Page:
The Atlanta Braves were the kings of major-league baseball heading into the 1996 season. Their 1995 season was capped off with the franchise’s first world championship since 1958. Led by a pitching staff that one day would boast three Hall of Famers (Greg Maddux, Tom Glavine, and John Smoltz) the Braves dismantled the powerful offensive mechanism of the Cleveland Indians in six games. Their victory gave credence to the old baseball adage that good pitching always beats good hitting.
It was of little surprise to many when the Braves (28-15) were atop the standings of the National League East division six weeks into the 1996 season, although their lead was slim as the Montreal Expos (28-16) were right on their heels.
The Braves had just come off a three-game sweep at home against Cincinnati as they welcomed the Chicago Cubs to Atlanta Fulton-County Stadium for a three-game set beginning May 20. Chicago (20-24) was in second place in the NL Central, 1½ games behind Houston (22-23) and a game ahead of Cincinnati (16-22). The Cubs were also coming off a three-game series. But their end result was much different as they had dropped two of three to the Florida Marlins.
The pitching matchups for the game featured Frank Castillo for the Cubs and Steve Avery for the Braves. Castillo (1-5, 5.13 ERA) was having a tough go of it so far in the season. On top of his rough start, Castillo was 0-6 against the Braves in his career. Avery (4-3, 2.32 ERA) was not pitching of late as he did when he broke into the big leagues in 1990. He had not posted double-digit wins since 1993, and in 1995 he went 7-13. Perhaps the 1996 season would be a bounce-back year.
The Braves were undoubtedly aware of Castillo’s history against them. They scored first with a run in the bottom of the first inning. Marquis Grissom doubled to right field, moved to third base on a groundout off the bat of Mark Lemke, and came home when Chipper Jones grounded out to second base.
The Braves showed little mercy on their opposition in the second inning. Consecutive singles by Ryan Klesko, Dwight Smith, and Eddie Perez tallied one run. After a line out by Jeff Blauser, Avery stepped in and doubled to left field, scoring Smith and Perez. Grissom followed with another double to score Avery. After a walk to Lemke, Jones sent his sixth home run over the wall in left field. Chicago manager Jim Riggleman pulled Castillo from the game and replaced him with Rodney Myers. The Braves scored seven runs in the inning and led 8-0.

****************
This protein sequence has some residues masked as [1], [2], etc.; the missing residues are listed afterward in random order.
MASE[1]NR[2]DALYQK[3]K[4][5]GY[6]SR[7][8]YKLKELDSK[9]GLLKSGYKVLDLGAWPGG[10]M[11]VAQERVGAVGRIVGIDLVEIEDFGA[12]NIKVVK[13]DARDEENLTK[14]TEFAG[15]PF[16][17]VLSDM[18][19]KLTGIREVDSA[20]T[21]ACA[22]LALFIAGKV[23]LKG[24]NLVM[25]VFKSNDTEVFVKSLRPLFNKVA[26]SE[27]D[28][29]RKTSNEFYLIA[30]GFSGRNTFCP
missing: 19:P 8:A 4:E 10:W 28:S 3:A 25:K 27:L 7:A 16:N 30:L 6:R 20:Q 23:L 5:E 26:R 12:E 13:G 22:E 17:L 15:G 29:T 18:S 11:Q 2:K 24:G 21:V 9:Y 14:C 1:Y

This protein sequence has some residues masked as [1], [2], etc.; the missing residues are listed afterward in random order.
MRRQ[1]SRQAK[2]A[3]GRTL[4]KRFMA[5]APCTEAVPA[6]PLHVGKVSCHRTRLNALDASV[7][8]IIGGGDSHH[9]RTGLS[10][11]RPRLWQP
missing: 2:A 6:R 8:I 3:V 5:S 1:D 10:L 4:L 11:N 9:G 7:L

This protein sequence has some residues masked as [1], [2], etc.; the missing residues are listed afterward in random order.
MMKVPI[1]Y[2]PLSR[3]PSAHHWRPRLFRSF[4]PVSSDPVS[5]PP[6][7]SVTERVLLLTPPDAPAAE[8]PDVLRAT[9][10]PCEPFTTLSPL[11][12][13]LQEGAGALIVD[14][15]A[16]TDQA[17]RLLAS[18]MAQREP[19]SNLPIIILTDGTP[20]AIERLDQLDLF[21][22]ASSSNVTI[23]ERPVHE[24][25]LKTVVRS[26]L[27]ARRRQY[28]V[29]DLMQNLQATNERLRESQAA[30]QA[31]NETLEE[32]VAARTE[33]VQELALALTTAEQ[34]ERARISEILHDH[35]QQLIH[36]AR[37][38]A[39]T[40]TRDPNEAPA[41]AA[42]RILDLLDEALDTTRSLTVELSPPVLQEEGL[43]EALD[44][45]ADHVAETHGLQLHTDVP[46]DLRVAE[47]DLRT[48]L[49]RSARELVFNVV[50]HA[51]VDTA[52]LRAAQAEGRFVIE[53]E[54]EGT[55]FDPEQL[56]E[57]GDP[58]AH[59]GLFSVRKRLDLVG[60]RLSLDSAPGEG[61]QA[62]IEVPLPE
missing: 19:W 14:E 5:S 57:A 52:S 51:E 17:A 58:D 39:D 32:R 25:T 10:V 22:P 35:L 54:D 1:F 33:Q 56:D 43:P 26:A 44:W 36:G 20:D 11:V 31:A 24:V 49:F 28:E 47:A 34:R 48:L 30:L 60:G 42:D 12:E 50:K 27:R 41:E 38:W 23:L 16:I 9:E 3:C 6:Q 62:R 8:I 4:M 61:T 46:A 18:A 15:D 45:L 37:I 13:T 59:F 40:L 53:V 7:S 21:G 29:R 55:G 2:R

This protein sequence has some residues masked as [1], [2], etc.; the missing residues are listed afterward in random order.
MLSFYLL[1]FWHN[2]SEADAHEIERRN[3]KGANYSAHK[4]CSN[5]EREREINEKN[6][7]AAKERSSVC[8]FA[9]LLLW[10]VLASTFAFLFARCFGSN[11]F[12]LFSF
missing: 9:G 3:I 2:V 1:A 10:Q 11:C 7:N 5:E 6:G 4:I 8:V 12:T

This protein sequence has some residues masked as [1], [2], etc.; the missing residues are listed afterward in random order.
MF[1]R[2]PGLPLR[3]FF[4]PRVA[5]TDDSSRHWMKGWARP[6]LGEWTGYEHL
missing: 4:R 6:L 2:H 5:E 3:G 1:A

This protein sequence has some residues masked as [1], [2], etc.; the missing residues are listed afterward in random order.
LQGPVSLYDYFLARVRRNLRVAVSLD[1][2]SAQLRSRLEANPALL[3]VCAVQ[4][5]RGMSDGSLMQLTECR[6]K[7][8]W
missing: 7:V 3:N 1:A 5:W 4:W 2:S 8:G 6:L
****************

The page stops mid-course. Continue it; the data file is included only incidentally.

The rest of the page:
The lead was expanded by one in the third when Blauser connected for a homer off Myers, his fifth home run of the year. The home-run derby continued in the fourth frame when Fred McGriff also connected off Myers, a two-run shot. It was McGriff’s 12th homer of the still-young season. Tyler Houston added a three-run blast in the sixth off Cubs reliever Doug Jones, his first of the year, and the Braves were in total control of a knee-slapper of a game. Atlanta led the Cubs by two touchdowns and two extra points, 14-0.
The Cubs avoided the shutout by scoring a run in the top of the seventh inning. Mark Grace singled. Sammy Sosa followed with a double to left field, sending pinch-runner Pedro Valdes to tird. Valdes scored the Cubs’ first run on a single by Leo Gomez. Atlanta manager Bobby Cox made a move to the bullpen and brought in Mike Bielecki. The veteran right-hander shut the door on the Cubs and kept their run total at one.
Atlanta scored four more runs in the bottom of the seventh inning, making the score 18-1. The eighth and ninth were scoreless for both teams. The Braves banged out 17 hits in the win, seven for extra bases. “Everything went through,” said Cox. “The flares were in. The head-knockers went through. Everything just found a hole. Believe it or not, Avery was a big part of the seven-run second inning. If he had bunted (with men on first and second) and gotten them over, we might have gotten three or two that inning and who knows what the score would have been.”1
The Braves’ 18-1 stomping of the Cubs marked the most lopsided win since the franchise relocated to Atlanta in 1966. Jones and Houston each knocked in five runs. For Jones, it was a career high that he would equal many times in his career. Avery went six innings for the win, scattering five hits and striking out six. “They went a little overboard for me,” he said of his teammates’ scoring outburst. 2
“Games like this are when you wish you listened to your parents and went to medical school,” said the Cubs’ Grace. “No fun at all. When it gets out of hand that quick, you just realize you’ve got to get ’em the next day against Maddux. Yeah, that ought to be easy.”3
Unfortunately for Avery, his season did not rebound as he might have hoped. He ended with a 7-10 record and a 4.47 ERA. Atlanta made it a second straight pennant, but lost to the New York Yankees in the World Series, four games to two.
In addition to the sources cited in the Notes, the author also consulted Baseball-Reference.com and Retrosheet.org.
1 Thomas Stinson, “Hot Braves Club Cubs in 18-1 Rout,” Atlanta Constitution, May 21, 1996: E1.
3 Gene Wojciechowski, “Cubs Have a Night(mare) to Forget,” Chicago Tribune, May 21, 1996: Section 4-3.